Sometimes you may feel a pretty noticeable vibration when you push breaks on a highway. Sometimes your car may start shaking when you pull over at a red light or Stop sign. It feels like the vehicle is crossing some bumps or small obstacles, while it is, in fact, the road is smooth and clear.
So why would your car start shaking then? In fact, there are numerous reasons for this “vibration.” Sometimes it is about an unbalanced wheel. In other cases, the reason is a damaged axle shaft. The lug nuts may also go loose, causing the wheels to wobble, which naturally leads to this shaking when you hit the brakes.
In any case, once your vehicle starts acting out, you should take it to a qualified mechanic as soon as possible. The problem may be minor and eliminated in a few minutes or can occur something pretty serious or even life-threatening.
In this article, we shall talk about the most common reasons why your car may start shaking when you hit the brakes.
It is all about the breaks.
As we have already mentioned, there can be many reasons why your car may start shaking when it breaks. But most mechanics would recommend you to check the braking system itself once the issue occurs.
The idea is simple – all other issues like unbalanced wheels or loose lig nuts will be noticeable throughout the whole driving, not only when you hit brakes. So if the problem occurs only when the car brakes, the braking system should be the first one to check.
Modern vehicles have two types of brakes:
- Disk brakes – This type is literally a metal disk that is coupled to the wheel. Those disks are called rotors. Each rotor has a caliper – a clamping device that allows the wheel to rotate freely until you hit the breaks. At this moment, the hydraulic braking system forces the caliper into contact with the rotor, and the wheel slows down. The harder you push the breaks, the stronger is the pressure of the hydraulic system and the faster the car will stop;
- Drum brakes – In this case, a metal drum attaches to the wheels. Once you push the brakes, the “shoes” force the hydraulic braking system into those drums, causing friction and slowing the vehicle down.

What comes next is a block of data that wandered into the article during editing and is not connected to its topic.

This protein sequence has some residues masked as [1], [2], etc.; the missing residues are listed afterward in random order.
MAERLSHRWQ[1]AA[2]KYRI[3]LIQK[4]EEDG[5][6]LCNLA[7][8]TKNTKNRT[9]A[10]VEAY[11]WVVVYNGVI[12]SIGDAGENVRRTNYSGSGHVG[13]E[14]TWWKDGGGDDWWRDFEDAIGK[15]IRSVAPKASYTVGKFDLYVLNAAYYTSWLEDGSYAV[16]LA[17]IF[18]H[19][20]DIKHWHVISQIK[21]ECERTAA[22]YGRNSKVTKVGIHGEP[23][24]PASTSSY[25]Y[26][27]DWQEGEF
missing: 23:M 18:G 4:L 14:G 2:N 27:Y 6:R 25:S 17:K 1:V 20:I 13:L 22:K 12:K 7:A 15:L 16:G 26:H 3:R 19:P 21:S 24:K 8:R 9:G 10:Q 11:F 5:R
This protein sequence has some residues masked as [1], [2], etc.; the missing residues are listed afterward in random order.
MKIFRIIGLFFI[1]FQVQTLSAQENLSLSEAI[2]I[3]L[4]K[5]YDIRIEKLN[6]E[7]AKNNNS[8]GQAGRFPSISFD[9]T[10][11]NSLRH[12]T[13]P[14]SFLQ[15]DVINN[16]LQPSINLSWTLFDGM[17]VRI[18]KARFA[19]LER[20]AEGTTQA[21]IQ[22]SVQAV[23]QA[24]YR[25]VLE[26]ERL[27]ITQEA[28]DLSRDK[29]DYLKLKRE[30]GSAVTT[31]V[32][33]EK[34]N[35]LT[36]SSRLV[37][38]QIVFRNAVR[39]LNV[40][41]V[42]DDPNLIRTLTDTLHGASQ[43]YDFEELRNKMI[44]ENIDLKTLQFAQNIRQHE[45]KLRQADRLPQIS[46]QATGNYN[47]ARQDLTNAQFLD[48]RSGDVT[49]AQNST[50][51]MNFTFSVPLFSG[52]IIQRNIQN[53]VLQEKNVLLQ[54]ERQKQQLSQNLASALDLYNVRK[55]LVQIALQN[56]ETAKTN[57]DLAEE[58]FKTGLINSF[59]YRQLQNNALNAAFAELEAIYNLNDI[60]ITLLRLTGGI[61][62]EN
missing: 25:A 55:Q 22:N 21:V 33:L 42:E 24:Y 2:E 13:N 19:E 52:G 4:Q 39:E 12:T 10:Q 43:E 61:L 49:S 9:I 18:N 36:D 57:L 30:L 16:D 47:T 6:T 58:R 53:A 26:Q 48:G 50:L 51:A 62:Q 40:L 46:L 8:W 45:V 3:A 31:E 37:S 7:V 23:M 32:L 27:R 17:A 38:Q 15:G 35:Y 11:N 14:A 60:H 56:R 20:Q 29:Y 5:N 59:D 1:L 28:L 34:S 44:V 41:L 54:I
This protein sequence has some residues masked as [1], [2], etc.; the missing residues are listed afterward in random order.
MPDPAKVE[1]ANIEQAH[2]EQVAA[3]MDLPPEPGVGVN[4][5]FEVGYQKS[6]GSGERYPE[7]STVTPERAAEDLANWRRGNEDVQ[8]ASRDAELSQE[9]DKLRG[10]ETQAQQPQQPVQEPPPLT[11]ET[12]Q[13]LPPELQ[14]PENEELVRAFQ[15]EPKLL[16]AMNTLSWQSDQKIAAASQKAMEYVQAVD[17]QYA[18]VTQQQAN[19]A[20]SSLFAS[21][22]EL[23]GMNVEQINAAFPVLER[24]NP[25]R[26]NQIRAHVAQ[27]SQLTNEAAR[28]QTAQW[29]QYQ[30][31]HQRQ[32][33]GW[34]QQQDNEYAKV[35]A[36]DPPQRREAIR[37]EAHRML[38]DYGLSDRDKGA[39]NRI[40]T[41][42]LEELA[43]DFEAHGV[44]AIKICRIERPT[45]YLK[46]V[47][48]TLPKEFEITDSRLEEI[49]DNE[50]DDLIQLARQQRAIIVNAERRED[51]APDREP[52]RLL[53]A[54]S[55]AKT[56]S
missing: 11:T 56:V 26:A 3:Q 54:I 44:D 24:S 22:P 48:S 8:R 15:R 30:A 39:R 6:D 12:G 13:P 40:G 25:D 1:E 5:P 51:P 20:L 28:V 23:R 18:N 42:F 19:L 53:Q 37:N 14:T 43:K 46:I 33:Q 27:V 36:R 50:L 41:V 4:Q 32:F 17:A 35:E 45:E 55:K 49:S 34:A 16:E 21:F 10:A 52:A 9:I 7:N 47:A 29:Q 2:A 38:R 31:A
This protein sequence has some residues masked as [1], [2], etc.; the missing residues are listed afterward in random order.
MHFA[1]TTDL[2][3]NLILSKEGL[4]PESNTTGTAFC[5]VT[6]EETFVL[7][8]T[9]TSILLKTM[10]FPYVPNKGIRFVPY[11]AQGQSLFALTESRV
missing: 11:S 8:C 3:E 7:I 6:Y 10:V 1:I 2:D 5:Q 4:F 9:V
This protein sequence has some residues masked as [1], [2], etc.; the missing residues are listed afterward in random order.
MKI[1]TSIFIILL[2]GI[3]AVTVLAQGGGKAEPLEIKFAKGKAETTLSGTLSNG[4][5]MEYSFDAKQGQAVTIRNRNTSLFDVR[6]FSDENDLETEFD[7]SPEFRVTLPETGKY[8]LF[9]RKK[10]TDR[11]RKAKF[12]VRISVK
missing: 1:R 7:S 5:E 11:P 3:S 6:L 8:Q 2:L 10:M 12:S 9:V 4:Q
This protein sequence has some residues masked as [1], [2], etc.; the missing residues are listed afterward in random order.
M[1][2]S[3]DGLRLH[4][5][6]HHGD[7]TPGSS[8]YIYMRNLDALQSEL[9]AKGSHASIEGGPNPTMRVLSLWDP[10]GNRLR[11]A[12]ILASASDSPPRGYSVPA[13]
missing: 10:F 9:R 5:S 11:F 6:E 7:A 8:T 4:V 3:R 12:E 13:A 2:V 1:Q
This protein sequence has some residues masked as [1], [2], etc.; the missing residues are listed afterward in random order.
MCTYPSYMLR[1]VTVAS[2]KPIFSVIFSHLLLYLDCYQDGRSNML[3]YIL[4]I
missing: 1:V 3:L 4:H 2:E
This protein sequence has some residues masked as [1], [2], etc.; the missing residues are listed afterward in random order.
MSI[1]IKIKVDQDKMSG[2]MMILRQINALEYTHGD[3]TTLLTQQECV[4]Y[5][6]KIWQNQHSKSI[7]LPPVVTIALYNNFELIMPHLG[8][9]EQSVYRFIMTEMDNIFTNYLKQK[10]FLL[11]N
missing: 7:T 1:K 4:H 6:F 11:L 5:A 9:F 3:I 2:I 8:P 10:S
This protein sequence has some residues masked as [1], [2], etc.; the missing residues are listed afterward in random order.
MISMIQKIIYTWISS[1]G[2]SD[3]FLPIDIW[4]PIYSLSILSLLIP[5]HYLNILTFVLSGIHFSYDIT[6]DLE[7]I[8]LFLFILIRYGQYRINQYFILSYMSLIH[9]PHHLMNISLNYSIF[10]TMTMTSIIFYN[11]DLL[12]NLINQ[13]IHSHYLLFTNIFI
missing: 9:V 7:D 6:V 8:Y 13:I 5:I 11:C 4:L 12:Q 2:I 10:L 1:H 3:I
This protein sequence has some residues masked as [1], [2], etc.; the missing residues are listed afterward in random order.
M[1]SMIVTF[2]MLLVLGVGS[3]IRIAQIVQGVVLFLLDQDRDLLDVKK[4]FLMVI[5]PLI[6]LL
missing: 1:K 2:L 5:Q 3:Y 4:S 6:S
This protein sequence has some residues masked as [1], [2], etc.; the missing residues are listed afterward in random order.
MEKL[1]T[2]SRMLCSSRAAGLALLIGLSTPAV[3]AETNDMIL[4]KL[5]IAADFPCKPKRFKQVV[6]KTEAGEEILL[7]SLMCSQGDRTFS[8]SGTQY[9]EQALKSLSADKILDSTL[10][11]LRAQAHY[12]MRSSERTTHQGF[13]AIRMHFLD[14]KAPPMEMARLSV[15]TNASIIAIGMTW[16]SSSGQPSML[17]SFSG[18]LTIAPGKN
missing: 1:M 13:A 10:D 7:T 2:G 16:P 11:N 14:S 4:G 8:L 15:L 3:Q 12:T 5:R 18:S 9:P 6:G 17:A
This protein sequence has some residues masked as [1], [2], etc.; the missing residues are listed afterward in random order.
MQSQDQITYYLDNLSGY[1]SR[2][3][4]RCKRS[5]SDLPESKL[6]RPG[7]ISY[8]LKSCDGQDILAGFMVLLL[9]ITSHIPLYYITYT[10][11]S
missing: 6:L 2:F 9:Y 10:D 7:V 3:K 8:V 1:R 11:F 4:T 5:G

In both cases, your car may start shaking each time you pull over.
Why do brakes make the car shake?
If you have disk brakes, your car will start vibrating when you push brakes due to some sort of damage to the rotor. The heat and friction caused every time the brake pad applies the rotor will inevitably lead to its wear-off.
The shaking may also occur if your car stays parked for too long. In this case, the area of the rotor under the brake pad mas starts to corrode and collect brake pad material. Once you start driving such a vehicle again, the rusted rotor will have the same effect as a damaged one and cause the vibration.
In both cases, you may try to restore the rotor filling the damage and corrosion away, but if too much material is taken off, the braking system will start wabbling again pretty soon. It is better to check the brakes thoroughly and replace the damaged parts as soon as possible.
In the case of drum brakes, deformation of the drums themselves is the most common reason for shaking. Just like with disks, you can try and restore drums mechanically, but it is essential to make sure that their thickness remains unchanged. In most cases, it is better to replace the drums as well.
While brakes are among the vital systems in your vehicle responsible for your safety, the issues that we have mentioned above are pretty easy to fix. Anyway, a qualified mechanic will always manage to detect the real source of shaking and eliminate it.
Contact OHS Body Shop for a qualified consultation and service from a team of experienced mechanics. Located all over Montana’s Greater Flathead Valley, in Kalispell, Whitefish, Columbia Falls and Polson, our branches provide all sorts of services, from routine check-ups to urgent repairs.